Have you ever been served up a plate of food so incredible looking that you just have to snap a photo to share with friends?
So you go ahead and do that and then look at the photo… and it just doesn’t capture it. What you have on the plate and on your screen are two completely different things and the photo just doesn’t do it any justice. So what’s gone wrong?
Don’t feel too bad – photographing food is tricky. But once you know how, it becomes a lot easier and a lot more fun. Here are some tips that will help out.
One of the most important things to consider when taking photos of anythingis your lighting. Unfortunately, taking photos in the kitchen is just a big no-no in this case because the light is so flat and artificial. Likewise, using the flash is a bigno-no.
The best choice by far is to opt for natural light and you want to position your plate in such a way that it gets lit from the side (Rembrandt lighting). This will create shadows and contrast which in turn adds texture and dimension. It should also nicely bring out your colors. This is a million miles better than the flat, black mush you might have been shooting before!
Take a Few Photos
You can also create more dimension and depth by changing your angle. Does this particular dish look best with a top-down bird’s eye view? Or perhaps it looks better at angle so you can see layers?
It might not be immediately obvious which angle is best, so the best advice is to try several and then go with whatever works. Likewise, play with the composition and experiment with fresh ideas!
Set the Scene
It’s not just the food itself that matters in your shots but the whole scene. You want to remove that dirty napkin from the background for instance as it just makes the whole image look dirty. Think too about the presentation of the food on the plate. Simply taking a napkin and wiping some spilled sauce off the edge of your crockery will go a long way to making the food look more impressive. Likewise, it doesn’t hurt to add some garnish to your meal!
Another tip is to invest in nice crockery. White plates and bowls are best for showing off your meals as they allow for the most contrast and really highlight the food.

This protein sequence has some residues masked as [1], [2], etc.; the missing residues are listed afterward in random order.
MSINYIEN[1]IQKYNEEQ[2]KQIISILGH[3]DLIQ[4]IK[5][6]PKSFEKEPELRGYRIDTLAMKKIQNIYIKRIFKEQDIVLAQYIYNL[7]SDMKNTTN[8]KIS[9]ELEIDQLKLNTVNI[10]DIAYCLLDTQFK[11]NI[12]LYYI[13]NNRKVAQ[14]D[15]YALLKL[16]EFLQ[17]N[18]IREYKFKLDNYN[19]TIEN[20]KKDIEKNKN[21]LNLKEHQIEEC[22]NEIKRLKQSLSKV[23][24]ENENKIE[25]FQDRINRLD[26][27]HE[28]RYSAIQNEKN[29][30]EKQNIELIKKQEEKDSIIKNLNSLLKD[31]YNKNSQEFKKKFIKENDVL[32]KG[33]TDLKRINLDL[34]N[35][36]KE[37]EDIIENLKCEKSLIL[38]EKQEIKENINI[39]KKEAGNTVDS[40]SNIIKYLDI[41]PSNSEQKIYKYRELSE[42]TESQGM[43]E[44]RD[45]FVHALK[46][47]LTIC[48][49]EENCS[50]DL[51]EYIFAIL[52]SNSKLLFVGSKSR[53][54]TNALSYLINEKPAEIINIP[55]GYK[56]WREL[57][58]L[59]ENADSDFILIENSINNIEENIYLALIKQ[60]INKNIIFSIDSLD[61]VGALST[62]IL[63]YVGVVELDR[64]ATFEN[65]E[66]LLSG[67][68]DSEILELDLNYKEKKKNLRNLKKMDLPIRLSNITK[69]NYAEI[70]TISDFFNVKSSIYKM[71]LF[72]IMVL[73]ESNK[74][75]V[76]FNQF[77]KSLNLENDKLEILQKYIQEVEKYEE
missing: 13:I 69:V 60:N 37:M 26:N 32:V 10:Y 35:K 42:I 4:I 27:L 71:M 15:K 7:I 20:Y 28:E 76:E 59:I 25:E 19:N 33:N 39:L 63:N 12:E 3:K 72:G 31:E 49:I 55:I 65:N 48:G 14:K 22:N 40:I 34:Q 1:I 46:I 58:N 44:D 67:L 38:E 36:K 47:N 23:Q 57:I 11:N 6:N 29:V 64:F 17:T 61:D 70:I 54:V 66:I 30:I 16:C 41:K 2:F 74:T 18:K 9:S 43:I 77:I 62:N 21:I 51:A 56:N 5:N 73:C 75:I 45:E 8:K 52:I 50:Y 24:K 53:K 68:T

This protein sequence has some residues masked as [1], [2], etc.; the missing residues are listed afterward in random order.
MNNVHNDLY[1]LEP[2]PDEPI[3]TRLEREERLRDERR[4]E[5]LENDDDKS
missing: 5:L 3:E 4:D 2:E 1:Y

You can also find ways to make your compositions more interesting. Perhaps you want to show several dishes in a single shot with one particular course taking ‘center stage’, just off center? Or maybe you could try focusing in on that ice cream sundae while having people chatting and enjoying themselves out of focus in the background?
A fork taking the first mouthful of a meal can also be a fun shot, as can photos that show the preparation process.
Another fun trick is to set out several dishes of the same meal next to each other and to photograph them for a more impressive impact. Food photography doesn’t have to mean the exact same shot over and over again with different meals!
Experienced food photographers use impressive cameras with lenses that let them narrow their depth of field to focus solely on the subject of the photo (the food) and to blur everything else nicely into the background. You can do this yourself with cheaper equipment if you know how though – look for ‘macro’ or ‘selective focus’ settings on your device!
Still not finding that your photos pop like the pros? Well here’s the secret: those pros use a whole hostof tweaks after they’ve taken their shots to make them look glossier.
For starters, increasing the contrast is a good way to make any image look a little more professional. What also makes a big difference is saturation – turn this up and your veg will look all the more mouth-watering!
What we’ve already been talking about is also an easy-breezy Adobe Photoshop Lightroom, which will definitely help to enhance your photos even you’re a newbie to it!
So give these ideas a go, don’t be afraid to play around and see for yourself what a difference a few changes can make!
Connor Kovack is a Los Angeles based professional photographer & videographer with over 6+ years of experience. Connor is CEO of KovMedia and specializes in Music Videos, Commercials, Photography & More.